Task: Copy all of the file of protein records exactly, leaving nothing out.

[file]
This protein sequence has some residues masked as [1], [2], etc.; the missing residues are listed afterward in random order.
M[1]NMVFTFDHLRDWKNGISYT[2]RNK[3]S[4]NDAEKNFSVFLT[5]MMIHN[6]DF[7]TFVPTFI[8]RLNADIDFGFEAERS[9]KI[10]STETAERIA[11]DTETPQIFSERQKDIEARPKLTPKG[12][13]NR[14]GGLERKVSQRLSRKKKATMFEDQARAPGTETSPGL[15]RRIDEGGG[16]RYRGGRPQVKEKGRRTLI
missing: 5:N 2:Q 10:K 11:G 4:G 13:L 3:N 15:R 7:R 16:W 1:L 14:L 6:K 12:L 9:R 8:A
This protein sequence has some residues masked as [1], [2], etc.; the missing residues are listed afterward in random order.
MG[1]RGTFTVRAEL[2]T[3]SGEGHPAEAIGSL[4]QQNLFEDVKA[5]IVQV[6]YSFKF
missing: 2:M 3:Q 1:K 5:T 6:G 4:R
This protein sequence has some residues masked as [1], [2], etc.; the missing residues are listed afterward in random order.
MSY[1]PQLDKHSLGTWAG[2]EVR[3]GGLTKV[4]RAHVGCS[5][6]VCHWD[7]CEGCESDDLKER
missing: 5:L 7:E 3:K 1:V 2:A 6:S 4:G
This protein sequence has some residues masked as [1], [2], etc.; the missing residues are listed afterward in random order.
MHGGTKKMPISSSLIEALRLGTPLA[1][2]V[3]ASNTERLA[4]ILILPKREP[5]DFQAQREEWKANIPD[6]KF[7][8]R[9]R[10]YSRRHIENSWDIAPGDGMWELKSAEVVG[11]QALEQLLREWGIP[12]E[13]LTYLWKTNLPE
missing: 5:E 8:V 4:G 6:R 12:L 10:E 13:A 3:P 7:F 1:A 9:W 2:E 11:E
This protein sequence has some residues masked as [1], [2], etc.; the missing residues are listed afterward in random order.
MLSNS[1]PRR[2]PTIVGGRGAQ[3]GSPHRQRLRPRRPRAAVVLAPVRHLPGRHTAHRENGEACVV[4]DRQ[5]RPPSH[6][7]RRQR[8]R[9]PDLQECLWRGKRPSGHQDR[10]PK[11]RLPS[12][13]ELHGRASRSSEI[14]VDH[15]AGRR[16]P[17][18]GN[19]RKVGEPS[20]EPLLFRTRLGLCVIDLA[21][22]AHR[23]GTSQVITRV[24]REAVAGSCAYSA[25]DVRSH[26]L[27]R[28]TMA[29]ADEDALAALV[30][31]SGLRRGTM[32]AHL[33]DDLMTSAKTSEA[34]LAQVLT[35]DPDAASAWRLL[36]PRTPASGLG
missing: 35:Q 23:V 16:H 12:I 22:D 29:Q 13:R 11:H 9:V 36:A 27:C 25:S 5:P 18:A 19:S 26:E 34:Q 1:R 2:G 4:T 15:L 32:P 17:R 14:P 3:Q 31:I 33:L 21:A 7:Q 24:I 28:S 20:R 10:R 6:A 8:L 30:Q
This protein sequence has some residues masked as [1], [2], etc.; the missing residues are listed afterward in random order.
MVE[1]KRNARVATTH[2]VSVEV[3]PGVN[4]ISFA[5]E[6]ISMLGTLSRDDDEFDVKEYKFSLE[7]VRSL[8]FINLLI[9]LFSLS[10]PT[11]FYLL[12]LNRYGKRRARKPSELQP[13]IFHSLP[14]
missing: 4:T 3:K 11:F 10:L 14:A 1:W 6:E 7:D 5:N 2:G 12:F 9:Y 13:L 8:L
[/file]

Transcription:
This protein sequence has some residues masked as [1], [2], etc.; the missing residues are listed afterward in random order.
M[1]NMVFTFDHLRDWKNGISYT[2]RNK[3]S[4]NDAEKNFSVFLT[5]MMIHN[6]DF[7]TFVPTFI[8]RLNADIDFGFEAERS[9]KI[10]STETAERIA[11]DTETPQIFSERQKDIEARPKLTPKG[12][13]NR[14]GGLERKVSQRLSRKKKATMFEDQARAPGTETSPGL[15]RRIDEGGG[16]RYRGGRPQVKEKGRRTLI
missing: 5:N 2:Q 10:K 11:G 4:G 13:L 3:N 15:R 7:R 16:W 1:L 14:L 6:K 12:L 9:R 8:A
This protein sequence has some residues masked as [1], [2], etc.; the missing residues are listed afterward in random order.
MG[1]RGTFTVRAEL[2]T[3]SGEGHPAEAIGSL[4]QQNLFEDVKA[5]IVQV[6]YSFKF
missing: 2:M 3:Q 1:K 5:T 6:G 4:R
This protein sequence has some residues masked as [1], [2], etc.; the missing residues are listed afterward in random order.
MSY[1]PQLDKHSLGTWAG[2]EVR[3]GGLTKV[4]RAHVGCS[5][6]VCHWD[7]CEGCESDDLKER
missing: 5:L 7:E 3:K 1:V 2:A 6:S 4:G
This protein sequence has some residues masked as [1], [2], etc.; the missing residues are listed afterward in random order.
MHGGTKKMPISSSLIEALRLGTPLA[1][2]V[3]ASNTERLA[4]ILILPKREP[5]DFQAQREEWKANIPD[6]KF[7][8]R[9]R[10]YSRRHIENSWDIAPGDGMWELKSAEVVG[11]QALEQLLREWGIP[12]E[13]LTYLWKTNLPE
missing: 5:E 8:V 4:G 6:R 12:L 10:E 13:A 3:P 7:F 1:A 9:W 2:E 11:E
This protein sequence has some residues masked as [1], [2], etc.; the missing residues are listed afterward in random order.
MLSNS[1]PRR[2]PTIVGGRGAQ[3]GSPHRQRLRPRRPRAAVVLAPVRHLPGRHTAHRENGEACVV[4]DRQ[5]RPPSH[6][7]RRQR[8]R[9]PDLQECLWRGKRPSGHQDR[10]PK[11]RLPS[12][13]ELHGRASRSSEI[14]VDH[15]AGRR[16]P[17][18]GN[19]RKVGEPS[20]EPLLFRTRLGLCVIDLA[21][22]AHR[23]GTSQVITRV[24]REAVAGSCAYSA[25]DVRSH[26]L[27]R[28]TMA[29]ADEDALAALV[30][31]SGLRRGTM[32]AHL[33]DDLMTSAKTSEA[34]LAQVLT[35]DPDAASAWRLL[36]PRTPASGLG
missing: 35:Q 23:V 16:H 12:I 22:D 29:Q 13:R 11:H 9:V 36:A 27:C 25:S 5:P 18:A 19:S 26:E 34:Q 1:R 2:G 4:T 15:L 32:P 17:R 14:P 3:Q 31:I 33:L 21:A 7:Q 24:I 28:S 20:R 10:R 6:A 8:L 30:Q
This protein sequence has some residues masked as [1], [2], etc.; the missing residues are listed afterward in random order.
MVE[1]KRNARVATTH[2]VSVEV[3]PGVN[4]ISFA[5]E[6]ISMLGTLSRDDDEFDVKEYKFSLE[7]VRSL[8]FINLLI[9]LFSLS[10]PT[11]FYLL[12]LNRYGKRRARKPSELQP[13]IFHSLP[14]
missing: 4:T 3:K 11:F 10:L 14:A 1:W 6:E 7:D 5:N 2:G 12:F 9:Y 13:L 8:L